He calls the new system "UFO," or upright fruiting offshoots. Thus far, he prefers the trees to be planted at an angle of 30 to 45 degrees because it eliminates some of the problems associated with planting trees upright and bending them. He stressed that the whip should not be headed.
At the end of the first year, you would have upright growths about 12 to 14 inches apart, Whiting explained. "We don't head the uprights, but instead want to take advantage of the upright growth habits." He noted that vigorous uprights could be headed at the end of year one or tied to be horizontal. Wires should be placed as low as possible because all fruiting wood goes upward from there.
With the whip horizontal, nodes are removed for even spacing of the buds on the upper side of the limb.
"When we go to the second and third year, there will be issues where the node failed to grow," he said, adding that the grower needs to fill the space from the missing nodes. They are working to develop the best techniques to encourage the two-year-old spur to become vegetative.
At the end of year two, the focus is still on the growth of well-positioned uprights, he commented. Renewal cuts are made at the base of the permanent horizontal leader. But heading cuts are still taboo. "Heading creates a complexity that we want to avoid," he said. "Heading begets heading."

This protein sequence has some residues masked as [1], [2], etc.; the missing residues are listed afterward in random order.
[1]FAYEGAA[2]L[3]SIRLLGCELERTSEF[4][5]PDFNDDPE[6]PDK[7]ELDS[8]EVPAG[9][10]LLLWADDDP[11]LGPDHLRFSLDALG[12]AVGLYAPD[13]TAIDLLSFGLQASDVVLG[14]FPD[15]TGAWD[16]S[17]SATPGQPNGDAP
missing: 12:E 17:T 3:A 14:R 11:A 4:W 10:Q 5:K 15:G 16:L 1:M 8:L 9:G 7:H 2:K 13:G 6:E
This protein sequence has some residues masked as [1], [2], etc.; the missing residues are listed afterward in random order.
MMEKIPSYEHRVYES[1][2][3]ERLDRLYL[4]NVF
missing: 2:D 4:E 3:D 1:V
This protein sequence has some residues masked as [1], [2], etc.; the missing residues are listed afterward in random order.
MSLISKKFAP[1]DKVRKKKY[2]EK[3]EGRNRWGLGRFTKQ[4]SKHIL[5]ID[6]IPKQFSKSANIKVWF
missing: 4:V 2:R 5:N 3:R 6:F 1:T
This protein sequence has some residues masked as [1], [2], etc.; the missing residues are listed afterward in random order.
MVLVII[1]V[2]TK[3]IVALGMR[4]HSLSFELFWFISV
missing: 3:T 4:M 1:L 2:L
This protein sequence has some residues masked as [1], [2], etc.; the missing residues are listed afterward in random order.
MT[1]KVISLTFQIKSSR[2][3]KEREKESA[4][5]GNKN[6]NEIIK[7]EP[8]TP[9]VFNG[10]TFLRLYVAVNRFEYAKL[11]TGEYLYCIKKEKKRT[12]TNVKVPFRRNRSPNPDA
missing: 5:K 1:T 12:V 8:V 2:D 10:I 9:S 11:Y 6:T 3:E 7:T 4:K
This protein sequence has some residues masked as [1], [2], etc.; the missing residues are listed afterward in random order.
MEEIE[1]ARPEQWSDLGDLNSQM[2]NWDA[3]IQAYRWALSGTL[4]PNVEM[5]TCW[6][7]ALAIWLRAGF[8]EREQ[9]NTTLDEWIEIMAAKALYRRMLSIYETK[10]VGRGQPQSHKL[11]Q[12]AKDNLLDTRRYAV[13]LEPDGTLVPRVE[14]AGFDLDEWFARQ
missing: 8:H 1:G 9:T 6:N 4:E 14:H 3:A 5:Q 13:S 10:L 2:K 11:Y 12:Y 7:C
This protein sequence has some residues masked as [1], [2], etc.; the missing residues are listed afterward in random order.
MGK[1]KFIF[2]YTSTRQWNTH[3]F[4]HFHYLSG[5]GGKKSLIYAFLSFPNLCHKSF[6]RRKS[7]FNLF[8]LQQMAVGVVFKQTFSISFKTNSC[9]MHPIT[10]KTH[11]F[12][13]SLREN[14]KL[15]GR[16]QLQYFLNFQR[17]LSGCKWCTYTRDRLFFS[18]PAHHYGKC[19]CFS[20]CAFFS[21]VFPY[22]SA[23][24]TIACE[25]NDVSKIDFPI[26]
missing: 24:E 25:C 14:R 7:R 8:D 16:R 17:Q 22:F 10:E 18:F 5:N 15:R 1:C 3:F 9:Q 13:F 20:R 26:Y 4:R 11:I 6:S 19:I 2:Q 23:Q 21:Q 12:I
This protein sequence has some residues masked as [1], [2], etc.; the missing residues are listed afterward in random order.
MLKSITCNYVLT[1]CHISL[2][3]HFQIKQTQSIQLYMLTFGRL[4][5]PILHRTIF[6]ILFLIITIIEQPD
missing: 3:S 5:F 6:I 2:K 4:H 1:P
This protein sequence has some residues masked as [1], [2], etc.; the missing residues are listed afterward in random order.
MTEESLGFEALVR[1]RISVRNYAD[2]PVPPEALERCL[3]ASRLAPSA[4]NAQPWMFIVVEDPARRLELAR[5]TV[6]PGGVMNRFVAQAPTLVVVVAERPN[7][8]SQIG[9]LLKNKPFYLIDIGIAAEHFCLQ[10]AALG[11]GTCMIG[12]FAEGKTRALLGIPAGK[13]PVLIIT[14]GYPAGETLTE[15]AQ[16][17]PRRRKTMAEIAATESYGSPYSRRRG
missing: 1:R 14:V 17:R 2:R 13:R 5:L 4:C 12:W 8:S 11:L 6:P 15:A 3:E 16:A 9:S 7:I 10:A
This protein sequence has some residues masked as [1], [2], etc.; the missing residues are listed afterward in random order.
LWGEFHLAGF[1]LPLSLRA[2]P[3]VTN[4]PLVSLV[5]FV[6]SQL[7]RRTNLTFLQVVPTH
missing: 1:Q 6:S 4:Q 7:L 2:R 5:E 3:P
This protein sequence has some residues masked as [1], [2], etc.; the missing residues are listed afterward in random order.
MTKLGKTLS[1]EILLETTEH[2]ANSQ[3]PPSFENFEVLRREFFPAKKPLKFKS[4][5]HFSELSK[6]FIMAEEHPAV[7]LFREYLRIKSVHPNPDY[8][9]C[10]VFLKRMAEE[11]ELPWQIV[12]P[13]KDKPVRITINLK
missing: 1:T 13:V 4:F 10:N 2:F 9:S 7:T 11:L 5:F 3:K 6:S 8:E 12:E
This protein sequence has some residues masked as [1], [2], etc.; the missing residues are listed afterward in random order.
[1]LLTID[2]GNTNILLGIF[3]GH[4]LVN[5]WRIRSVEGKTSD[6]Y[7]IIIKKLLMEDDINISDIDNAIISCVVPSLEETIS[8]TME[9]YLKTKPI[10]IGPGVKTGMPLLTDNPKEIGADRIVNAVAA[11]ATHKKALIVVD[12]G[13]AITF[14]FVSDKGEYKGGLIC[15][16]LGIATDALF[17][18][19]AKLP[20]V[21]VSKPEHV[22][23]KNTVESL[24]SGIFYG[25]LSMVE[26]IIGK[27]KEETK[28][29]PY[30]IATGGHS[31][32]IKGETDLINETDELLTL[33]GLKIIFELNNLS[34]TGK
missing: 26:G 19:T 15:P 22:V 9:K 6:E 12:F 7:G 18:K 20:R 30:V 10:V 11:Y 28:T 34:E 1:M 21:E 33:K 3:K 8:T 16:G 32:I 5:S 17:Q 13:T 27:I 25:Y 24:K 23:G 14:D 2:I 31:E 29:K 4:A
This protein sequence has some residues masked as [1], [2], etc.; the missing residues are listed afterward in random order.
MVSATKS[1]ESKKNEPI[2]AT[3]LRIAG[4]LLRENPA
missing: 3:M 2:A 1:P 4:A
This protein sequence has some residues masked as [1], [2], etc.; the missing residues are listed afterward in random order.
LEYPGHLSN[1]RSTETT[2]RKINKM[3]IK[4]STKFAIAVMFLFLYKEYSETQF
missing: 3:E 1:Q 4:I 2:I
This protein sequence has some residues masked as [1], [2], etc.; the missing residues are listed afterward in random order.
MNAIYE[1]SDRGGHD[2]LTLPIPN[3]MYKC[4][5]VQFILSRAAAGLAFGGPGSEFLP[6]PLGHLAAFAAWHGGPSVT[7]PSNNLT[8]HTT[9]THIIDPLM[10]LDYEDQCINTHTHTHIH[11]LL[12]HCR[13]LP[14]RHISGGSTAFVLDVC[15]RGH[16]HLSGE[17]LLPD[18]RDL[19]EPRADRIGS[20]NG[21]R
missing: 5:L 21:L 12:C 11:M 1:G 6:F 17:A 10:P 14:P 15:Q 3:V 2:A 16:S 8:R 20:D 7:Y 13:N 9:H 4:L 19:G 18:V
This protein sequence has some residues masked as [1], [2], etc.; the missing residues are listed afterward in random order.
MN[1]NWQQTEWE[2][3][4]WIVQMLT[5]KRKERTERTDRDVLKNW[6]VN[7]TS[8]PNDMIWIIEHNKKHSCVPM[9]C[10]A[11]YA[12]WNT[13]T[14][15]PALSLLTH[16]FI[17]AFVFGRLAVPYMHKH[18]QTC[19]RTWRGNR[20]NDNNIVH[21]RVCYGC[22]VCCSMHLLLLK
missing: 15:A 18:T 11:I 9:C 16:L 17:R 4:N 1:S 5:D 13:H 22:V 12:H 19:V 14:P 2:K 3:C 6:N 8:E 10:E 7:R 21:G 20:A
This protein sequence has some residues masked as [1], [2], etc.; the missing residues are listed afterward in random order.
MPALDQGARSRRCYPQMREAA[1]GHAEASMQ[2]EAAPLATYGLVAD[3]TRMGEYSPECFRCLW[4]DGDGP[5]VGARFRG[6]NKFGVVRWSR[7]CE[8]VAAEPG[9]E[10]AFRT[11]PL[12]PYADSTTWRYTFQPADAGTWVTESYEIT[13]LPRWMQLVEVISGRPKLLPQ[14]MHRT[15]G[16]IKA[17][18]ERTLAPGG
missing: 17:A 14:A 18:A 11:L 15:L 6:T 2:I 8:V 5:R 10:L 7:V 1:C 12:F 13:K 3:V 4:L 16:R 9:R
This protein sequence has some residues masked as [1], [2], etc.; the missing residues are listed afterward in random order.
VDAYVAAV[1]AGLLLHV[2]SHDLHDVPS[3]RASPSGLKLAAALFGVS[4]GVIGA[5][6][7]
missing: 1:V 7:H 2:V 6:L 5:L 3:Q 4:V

He stressed that the system is based on precocious, size-controlling rootstock. Trees are six feet or eight feet apart, with ten feet between rows.
By year three, which would be the first fruiting year, the UFO will have developed into a system that allows for systematic renewal of fruiting wood and precision management of the canopy. It takes advantage of the natural cherry growth habit and has potential to incorporate technology. In the coming year, WSU researchers plan to test mechanical thinning in the new orchard system.
"Every inch of growth from year one that we got in our research and cooperator trials will turn into fruiting wood in year three," he said.
Whiting and his team are assessing the yield and quality of cherries grown under the new system. Fourth- and fifth-leaf evaluations show that the new orchard system can generate high-quality, large fruit. Though a range of cultivar-rootstock combinations are under evaluation, Skeena on Gisela 12 produced "phenomenal" fruit in terms of size and quality in both 2006 and 2007, he said. The fifth-leaf Skeena produced 10.6 tons per acre, with almost all of the fruit at 9.5 row or larger.
In addition to creating a novel orchard system, Whiting has changed the way horticultural research is typically done. Instead of conducting the field trials in WSU research orchards, the project is being done in partnership with growers, with demonstration blocks situated in different parts of the state.
He is looking for more grower-cooperators who are willing to plant two trees or several acres in their orchard as a demonstration.